Source | LinkedIn : By Jeff Weiner
Several weeks ago, I shared the above Venn diagram in a status update. With 20k+ likes and comments on LinkedIn and over 2.2k retweets and favorites on Twitter, it’s become the most viral update I’ve shared to date. As a result, thought it might be interesting to provide some additional context on where the diagram came from.
It all started in a meeting where a talented team was presenting their plan for a potentially high impact initiative. Midway through, they covered the measurable results they expected to achieve in three years. Granted, they were being somewhat conservative, but their objectives were still way off what I would have expected them to be targeting based on the addressable opportunity and the assets we were bringing to the table.
Without hesitation, I challenged the team to increase their long-term goal by roughly 20x. Regardless of whether or not they could hit the target (which I think they can), the point was to get them thinking much bigger, without constraints, and to start by asking the question, “What would it take…?”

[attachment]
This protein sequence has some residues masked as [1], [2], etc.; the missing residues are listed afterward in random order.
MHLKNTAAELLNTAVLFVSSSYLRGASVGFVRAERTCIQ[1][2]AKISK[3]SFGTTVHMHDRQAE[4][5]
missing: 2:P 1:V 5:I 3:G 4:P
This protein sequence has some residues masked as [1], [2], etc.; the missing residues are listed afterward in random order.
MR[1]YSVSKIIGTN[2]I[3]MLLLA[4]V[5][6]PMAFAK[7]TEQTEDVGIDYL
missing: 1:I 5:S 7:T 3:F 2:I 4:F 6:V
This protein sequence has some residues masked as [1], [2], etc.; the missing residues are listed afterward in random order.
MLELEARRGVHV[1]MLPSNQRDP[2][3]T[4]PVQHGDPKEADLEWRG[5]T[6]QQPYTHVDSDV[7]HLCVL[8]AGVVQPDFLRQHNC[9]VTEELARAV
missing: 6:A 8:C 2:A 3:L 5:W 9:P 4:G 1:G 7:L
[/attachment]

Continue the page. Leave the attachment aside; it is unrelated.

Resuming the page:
Oftentimes, my favorite exchanges are with people who are naturally predisposed to think at truly massive scale and without limitations. When well reasoned, that kind of vision can be highly inspirational, change the way teams solve for a specific opportunity or challenge, and ultimately, transform the trajectory of a company. During this particular meeting, I ended up writing down two simple words to capture this quality: “Dream big,” with the intention of cascading the theme more broadly.
Get Sh*t Done
Almost immediately after seeing those words in writing, I realized the message was incomplete.The team leading the discussion that day may have been conservative in their approach to articulating what was possible, but they were also highly capable and credible — and had a proven track record of delivering results. Demanding excellence is an important value for us. It’s something I would never want taken for granted or crowded out by the singular objective of thinking at scale. Asking people to dream big without delivering on the vision was not only an incomplete sentiment, it could carry the unintended consequence of producing pie-in-the-sky thinking without anything to show for it.
If a goal is truly visionary, it’s going to be confronted by doubters, skeptics, and those threatened by its realization. As a result, there will always be walls put up on the way to achieving the objective. Some of the most capable people I’ve worked with know how to go over, around, or straight through those walls by virtue of their resourcefulness and sheer force of will. In other words, they just “get sh*t done.”